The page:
Alphabet’s shareholders, including top executives, voted down several proposals on Wednesday, defeating campaigns to tie pay to diversity goals and to get the Google parent to provide more data about efforts to moderate user-generated content.
Alphabet management, which effectively has voting control of the company, had moved against the proposals.
Shareholders and employees said Wednesday that a gender pay gap and lack of diversity could make it difficult for the company to hire and retain workers, posing a long-term risk to its capability to innovate.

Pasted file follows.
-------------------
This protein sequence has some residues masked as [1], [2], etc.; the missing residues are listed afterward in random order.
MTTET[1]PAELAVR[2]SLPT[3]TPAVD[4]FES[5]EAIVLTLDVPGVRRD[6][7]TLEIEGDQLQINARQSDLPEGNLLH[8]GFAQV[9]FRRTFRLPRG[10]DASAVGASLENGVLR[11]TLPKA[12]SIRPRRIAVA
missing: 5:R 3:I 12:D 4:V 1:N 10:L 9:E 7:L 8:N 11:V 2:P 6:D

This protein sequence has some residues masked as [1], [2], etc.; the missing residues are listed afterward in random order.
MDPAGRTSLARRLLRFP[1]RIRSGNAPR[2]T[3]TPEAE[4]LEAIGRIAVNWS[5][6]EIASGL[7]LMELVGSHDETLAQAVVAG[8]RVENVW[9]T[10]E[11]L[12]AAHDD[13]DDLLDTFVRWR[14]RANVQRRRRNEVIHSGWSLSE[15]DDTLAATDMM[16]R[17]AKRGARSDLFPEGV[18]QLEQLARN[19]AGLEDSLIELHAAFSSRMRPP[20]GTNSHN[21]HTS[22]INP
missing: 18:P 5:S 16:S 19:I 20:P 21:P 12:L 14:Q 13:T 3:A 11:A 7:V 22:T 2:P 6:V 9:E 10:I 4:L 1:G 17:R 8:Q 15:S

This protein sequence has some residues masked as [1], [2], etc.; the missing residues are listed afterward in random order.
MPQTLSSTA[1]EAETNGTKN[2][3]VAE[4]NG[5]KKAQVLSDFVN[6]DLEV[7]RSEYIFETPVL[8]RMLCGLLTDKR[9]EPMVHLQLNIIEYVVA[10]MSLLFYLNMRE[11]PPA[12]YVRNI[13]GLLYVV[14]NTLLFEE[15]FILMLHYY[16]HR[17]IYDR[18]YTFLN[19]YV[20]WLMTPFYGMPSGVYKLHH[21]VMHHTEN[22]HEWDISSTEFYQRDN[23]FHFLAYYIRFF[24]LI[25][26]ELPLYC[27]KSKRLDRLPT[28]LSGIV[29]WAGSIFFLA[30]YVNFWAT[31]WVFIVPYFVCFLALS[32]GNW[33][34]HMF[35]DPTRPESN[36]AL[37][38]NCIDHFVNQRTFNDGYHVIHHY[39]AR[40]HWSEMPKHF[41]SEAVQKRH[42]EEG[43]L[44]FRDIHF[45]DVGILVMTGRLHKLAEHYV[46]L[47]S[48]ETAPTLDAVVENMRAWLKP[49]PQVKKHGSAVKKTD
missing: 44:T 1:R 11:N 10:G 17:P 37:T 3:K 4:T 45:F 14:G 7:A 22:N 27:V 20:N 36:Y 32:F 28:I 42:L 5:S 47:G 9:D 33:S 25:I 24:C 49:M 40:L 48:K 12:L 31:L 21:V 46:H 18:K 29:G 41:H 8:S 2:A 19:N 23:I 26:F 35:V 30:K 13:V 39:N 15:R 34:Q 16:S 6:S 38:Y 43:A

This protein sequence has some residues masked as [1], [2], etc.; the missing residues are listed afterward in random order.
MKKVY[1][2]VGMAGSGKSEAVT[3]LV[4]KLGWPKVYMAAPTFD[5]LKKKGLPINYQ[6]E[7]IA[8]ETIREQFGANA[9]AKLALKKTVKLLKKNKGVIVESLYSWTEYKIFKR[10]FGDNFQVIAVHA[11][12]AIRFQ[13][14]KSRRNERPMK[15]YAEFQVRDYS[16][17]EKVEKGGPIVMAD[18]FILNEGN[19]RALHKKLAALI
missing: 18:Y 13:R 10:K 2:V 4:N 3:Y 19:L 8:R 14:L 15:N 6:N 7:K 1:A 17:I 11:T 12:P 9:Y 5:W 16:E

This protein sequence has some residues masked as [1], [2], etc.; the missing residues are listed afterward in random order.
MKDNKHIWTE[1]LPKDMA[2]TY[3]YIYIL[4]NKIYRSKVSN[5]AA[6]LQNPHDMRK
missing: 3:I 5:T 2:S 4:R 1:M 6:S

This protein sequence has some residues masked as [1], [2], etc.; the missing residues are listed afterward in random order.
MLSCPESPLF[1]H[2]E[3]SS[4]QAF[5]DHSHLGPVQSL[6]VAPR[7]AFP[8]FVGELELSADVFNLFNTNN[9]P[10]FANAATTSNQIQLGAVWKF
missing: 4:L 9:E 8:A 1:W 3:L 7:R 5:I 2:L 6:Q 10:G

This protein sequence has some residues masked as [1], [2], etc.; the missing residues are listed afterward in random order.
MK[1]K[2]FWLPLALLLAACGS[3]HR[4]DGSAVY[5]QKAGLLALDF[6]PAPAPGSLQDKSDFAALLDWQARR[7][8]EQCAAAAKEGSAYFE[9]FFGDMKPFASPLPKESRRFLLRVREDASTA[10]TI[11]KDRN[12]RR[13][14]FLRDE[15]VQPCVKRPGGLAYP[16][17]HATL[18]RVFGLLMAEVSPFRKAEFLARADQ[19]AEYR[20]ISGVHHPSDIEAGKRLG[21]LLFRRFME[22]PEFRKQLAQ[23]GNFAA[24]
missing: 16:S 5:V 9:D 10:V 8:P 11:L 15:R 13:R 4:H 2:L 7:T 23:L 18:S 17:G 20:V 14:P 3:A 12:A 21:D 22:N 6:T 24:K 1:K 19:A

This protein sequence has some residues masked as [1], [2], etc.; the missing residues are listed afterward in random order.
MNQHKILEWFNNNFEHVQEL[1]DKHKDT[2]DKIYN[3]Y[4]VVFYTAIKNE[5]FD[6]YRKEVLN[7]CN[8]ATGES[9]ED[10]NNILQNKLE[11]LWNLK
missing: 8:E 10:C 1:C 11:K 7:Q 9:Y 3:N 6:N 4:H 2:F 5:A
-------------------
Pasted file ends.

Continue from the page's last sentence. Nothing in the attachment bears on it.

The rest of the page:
“At Alphabet, diversity and inclusion activities by individual contributors have been met with a disorganized array of responses, including formal reprimand,” Google software engineer Irene Knapp said during the shareholder meeting. “The chilling effect … has impaired company culture.”
Eileen Naughton, who leads Google’s HR operations, said the company remains committed to an internal goal to reach “market supply” representation of women and minorities by 2020, which could help bring hiring in line with the diversity of the candidate pool.
Reuters reported in March that several hundred employees formed an organized effortasking Google to adopt several measures, including human resources guidelines that specify protections for anyone involved in an internal HR investigation.